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Old 06-23-2006, 08:57 PM   #11
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Originally Posted by college_cook
...Something interesting my dad does, that I've not yet been able to duplicate is marinated burgers. Choose your BBQ sauce or marinade of choice and let you ground beef soak up that marinade for an hour or so in the fridge and then form, and grill. Whenever I do this, they seem to fall apart... but the flavor is good.
That could just be because the meat is too wet. Rather than marinating the meat in a lot if the marinade/sauce, use a little as a flavoring agent and you'll have better luck forming your burgers.

Another alternative is to add some breadcrumbs to the marinated meat.

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Old 06-23-2006, 10:18 PM   #12
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I have too many favorite burgers....I'll just go with plain ol "beef based" burgers, char grilled with toppings to include any combo of the following: Bacon(of course), guacamole, red onion marmalade, beer battered onion rings, chipoltle peppers, roasted tomatoes, duck bacon, endive, bibb lettuce, american gouda, smoked mozz, aged really sharp cheddar, gorgonzola...I could go all night...

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Old 06-23-2006, 11:42 PM   #13
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You can replace the breadcrumbs with textured-vegetable protien, aka TVP or Soy protien. This also absorbs the liquid and takes on the beefy flavor. But it does have a mild flavor of its own that can be objectionable if too much is used. As a general rule of thumb, 2/3 part meat, 1/3 part granulated TVP.

This also helps reduce the ratio of fat to meat in your burger and adds nutritional value as well. As a plus, you can reconstitute the TVP in your marinade in place of using water. That way, you get the marinade flavor without adding excess moisture to the ground beef. I would still add 1 large egg per pound of beef/TVP as a binding agent.

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Old 06-27-2006, 10:12 PM   #14
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Wow, what a perfect thread...I'm going to try a lot of these.

Here's my primary burger blend for you all:

Either all ground lamb or half and half with lean ground beef
1/2tsp. Curry Powder or Tandoori Powder per burger (this adds a real flavor to the whole endeavor - use either hot or sweet curry, or just tandoori powder)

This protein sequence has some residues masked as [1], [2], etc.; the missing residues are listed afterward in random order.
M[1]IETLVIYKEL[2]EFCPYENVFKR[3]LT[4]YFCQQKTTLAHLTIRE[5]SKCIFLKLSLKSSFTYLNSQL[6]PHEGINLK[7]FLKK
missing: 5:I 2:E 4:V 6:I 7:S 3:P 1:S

1-3 cloves garlic crushed per burger
Dash of large crystal salt and fresh ground pepper
A hint of chili powder
1-2tbsp bread crumbs (if you can, let some sourdough get stale and run it through a processor to make this, but don't use the crust)

Now, mix it all and go for it -- these turn out crazy good without falling apart on the grill. The garlic is a great flavor that doesn't end up super concentrated (it just has to be throroughly mixed in so it does not burn). The curry or tandoori also really lends an exotic spiciness to it, without overruling the flavor of the meat, though some may prefer to have a bit less powder per burger. The bread crumbs, if overused, can make the burger too cakey, so be careful to get a good blend.

I recommend my coconut sauce to go on it (coconut creme, coconut milk, yogurt, sugar and vanilla) though this can be too sweet. For cheeses, I like a good medium cheddar, or for a really interesting twist, aged gouda that is *completely* melted. Another twist I've taken to, is aged gouda and my coconut rice between it and the burger -- it's an interesting twist with a lot of flavor.

For buns, I've taken to potato bread buns with a coating of olive oil on the outside and butter on the insides.

I'm a traditional topper in terms of veggies, fresh slice of juicy tomato and a big 'ol leaf of romaine usually do it for me. Add mustard and ketchup if you like as well.

If any of you try this, let me know. This is my first post in a while, so I'd love to see how this goes for everyone :)
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Old 07-12-2006, 12:54 PM   #15
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Caramelized onions

Originally Posted by bknox
I almost always use Worcestershire sauce or even A1. I also love to stuff blue cheese into the center. We also, a couple months ago, had burgers made from Buffalo. Buffalo is excellent as a burger.

One of my favorite things is to crumble bacon and mix it into lean ground beef like Gary does. I will have to try it spiced as well. We are having burgers Friday, I can't wait.